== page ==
According to the exit polls, the former national-conservative ruling party PiS has emerged as the strongest force in Poland's regional and local elections. The governing camp was nonetheless able to secure results similar to those in the parliamentary elections last October and retain the mayoral posts in Warsaw and Gdansk. What impact will the results have?

PiS still an opponent to be reckoned with

The local elections are a warning to the Tusk government, Rzeczpospolita writes:

“Although their result confirms that the four-party coalition still has a mandate to govern, the overall results show a certain stagnation of this support and no bonus for past performance. ... If one wanted to summarise the results in one sentence, one would have to say: the ruling majority still has a serious competitor, and the PiS has not yet spoken its last word.”

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Psychologically important

The PiS-affiliated news website wPolityce.pl sees the results as a hopeful sign:

“Securing first place in the elections to the regional assemblies is a major success for PiS both politically and psychologically. It paves the way for success in the European elections, as well as for further victories, including in the presidential and parliamentary elections. In the long run, the process of wear and tear on the current government will accelerate.”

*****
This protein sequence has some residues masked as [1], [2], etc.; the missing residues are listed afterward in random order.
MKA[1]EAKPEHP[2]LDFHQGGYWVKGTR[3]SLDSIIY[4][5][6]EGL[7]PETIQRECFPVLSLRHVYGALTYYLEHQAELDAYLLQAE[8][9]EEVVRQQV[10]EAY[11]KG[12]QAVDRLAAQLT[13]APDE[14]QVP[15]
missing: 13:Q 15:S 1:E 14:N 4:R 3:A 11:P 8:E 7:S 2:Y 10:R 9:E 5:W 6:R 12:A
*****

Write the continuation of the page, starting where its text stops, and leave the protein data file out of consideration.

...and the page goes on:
Populists making a comeback?

EXPLAINED: Why Europe’s Shell Production is a Dud
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EXPLAINED: Why Europe’s Shell Production is a Dud

The end of the Cold War significantly scaled back Europe’s shell production capability, and retooling and refurbishing old factories would take time, The Economist reported.

Poland is at risk of following a bad example, Gazeta Wyborcza warns:

“In several countries, more or less broad coalitions were formed that succeeded in ousting the populists from power. But once the enthusiasm subsided after the elections it turned out that they were unable to govern effectively, and the electorate quickly forgot what it was like under their predecessors. ... The first decade of the 21st century saw the return of Silvio Berlusconi in Italy and Viktor Orbán in Hungary. In next year's elections the Czech democratic coalition could lose to the party of populist Andrej Babiš, who wants to be prime minister again. In six months' time, we will see whether the US Democrats succeed in stopping Donald Trump's comeback.”

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